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Policy advocacy and partnerships for children's rights

Signing onto international protocols, Member States join fight to protect child rights

Optional Protocols to the Convention on the Rights of the Child

© UNICEF/NYHQ2009-0154/Pirozzi
A child draws as part of a group activity at the United Nations Relief and Works Agency School for Girls in Qabatya, a town near the separation wall in the West Bank.

By Nina Martinek

NEW YORK, USA, 29 September 2010 – Seven new countries signed or ratified the Optional Protocols to the Convention on the Rights of the Child during a treaty event at the 65th UN General Assembly, further strengthening the rights of children worldwide.

The annual treaty event represents a unique opportunity for Member States to adhere to the two Optional Protocols to the Convention on the Rights of the Child: the Optional Protocol on the Involvement of Children in Armed Conflict (OPAC) and the Optional Protocol on the Sale of Children, Child Prostitution and Child Pornography (OPSC).

Two years to universal ratification

Four new Member States joined the OPAC at the event, with the Gabonese Republic and the Republic of Malawi ratifying and the Islamic Republic of Iran, Ethiopia and the Central African Republic signing. The Republic of the Congo acceded to the Optional Protocol. Nigeria and Malta ratified the OPSC while the Central African Republic signed it, bringing the total number of Member States adhering to this Optional Protocol to 141.

© UNICEF/2010/Weissleder
Special Representative of the UN Secretary-General on Violence against Children Marta Santos Pais (right) with H. E. Dr. Tonio - Borg, the Deputy Prime Minister and Minister of Foreign Affairs of Malta, and H. E. Mr. Saviour F. Borg Ambassador, Permanent Representative of Malta to the United Nations (left).

“The ratification of this treaty is a message of hope for children,” said Special Representative of the Secretary-General on Violence against Children Marta Santos Pais, who attended the event. “It strengthens the protection of child victims and consolidates international cooperation to fight impunity for crimes against children.”

On 25 May 2010, the 10th anniversary of the UN’s adoption of the two Optional Protocols, a two-year global campaign for universal ratification was launched with the participation of the UN Secretary-General. The campaign – which is supported by the Special Representative on Violence against Children, the Special Representative for Children and Armed Conflict, the Committee on the Rights of the Child, UNICEF and the UN Office of the High Commissioner on Human Rights – aims to achieve the universal ratification of the Protocols by 2012.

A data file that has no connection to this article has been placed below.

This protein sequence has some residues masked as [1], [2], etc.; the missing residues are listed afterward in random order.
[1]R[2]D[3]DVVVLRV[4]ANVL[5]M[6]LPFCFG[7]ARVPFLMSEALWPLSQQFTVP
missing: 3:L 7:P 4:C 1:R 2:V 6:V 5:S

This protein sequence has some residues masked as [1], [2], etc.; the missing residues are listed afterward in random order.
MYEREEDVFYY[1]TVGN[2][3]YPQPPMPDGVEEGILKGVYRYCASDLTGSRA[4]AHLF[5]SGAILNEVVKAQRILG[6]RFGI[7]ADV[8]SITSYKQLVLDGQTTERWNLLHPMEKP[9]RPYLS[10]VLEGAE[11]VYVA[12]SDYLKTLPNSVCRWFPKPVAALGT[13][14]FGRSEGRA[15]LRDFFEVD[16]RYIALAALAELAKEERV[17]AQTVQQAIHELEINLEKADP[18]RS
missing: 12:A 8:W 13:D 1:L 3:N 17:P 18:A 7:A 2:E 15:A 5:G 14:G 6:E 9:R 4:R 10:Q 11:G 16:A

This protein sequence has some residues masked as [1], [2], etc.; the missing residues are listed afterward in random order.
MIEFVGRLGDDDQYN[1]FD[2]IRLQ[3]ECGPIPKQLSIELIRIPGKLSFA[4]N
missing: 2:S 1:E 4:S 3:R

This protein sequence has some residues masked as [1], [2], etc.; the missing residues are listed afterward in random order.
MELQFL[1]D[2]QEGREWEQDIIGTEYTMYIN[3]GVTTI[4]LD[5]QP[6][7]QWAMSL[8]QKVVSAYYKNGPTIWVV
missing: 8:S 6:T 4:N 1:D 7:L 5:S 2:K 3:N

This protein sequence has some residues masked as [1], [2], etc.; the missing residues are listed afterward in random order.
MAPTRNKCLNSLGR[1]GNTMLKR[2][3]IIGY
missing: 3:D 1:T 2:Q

Fundamental rights

Thousands of girls and boys are associated with armed groups in conflicts around the world. Many are exposed to tremendous and sustained violence – as witnesses, as direct victims themselves and as forced participants.

The impact on children’s mental and physical well-being breaches the most fundamental human rights and represents a grave threat to durable peace and sustainable development, as cultures and cycles of violence are perpetuated. The urgency to address this issue has been increasingly recognized by the international community over the past fifteen years.

© UNICEF/NYHQ2006-1460/Giacomo Pirozzi
A child's drawing, made in a camp for people displaced by the conflict on Mindanao Island, Philippines, depicts an armed soldier in a burning home as a family runs away.

The OPAC, which demands the protection of children from recruitment and the impact of armed conflicts, recognizes that children associated with armed forces are being deprived of their basic rights. Active legal consequences for the recruitment of children are a way to safeguard the rights of child victims and witnesses.

Similarly, the OPSC promotes the protection of children, particularly the most vulnerable, from all forms of sexual exploitation. It promotes legal reform to criminalize these violations and to safeguard the rights of child victims, and calls on the strengthened capacity of professionals working with and for children to prevent and address all forms of sexual exploitation. 

Need for political will and social support

The signature, ratification or accession by the remaining Member States and continued international support is necessary to promote the universal ratification of these two Optional Protocols by 2012.

The signing and ratification of the two Optional Protocols strengthen the moral consensus that it is a basic human right for all children to live free from violence and exploitation. With universal ratification, there will be a shared normative foundation to guide concerted efforts, to prevent any loophole in child protection systems and to fight impunity within and across borders.

“We welcome the Member States that have stepped forward to strengthen a growing moral consensus that violence against children is not acceptable,” said UNICEF Chief Child Protection Dr. Susan Bissell. “Our collective goal is to make certain that the right of boys and girls to enjoy a childhood of learning without disruption and playing without fear is respected in every land.”



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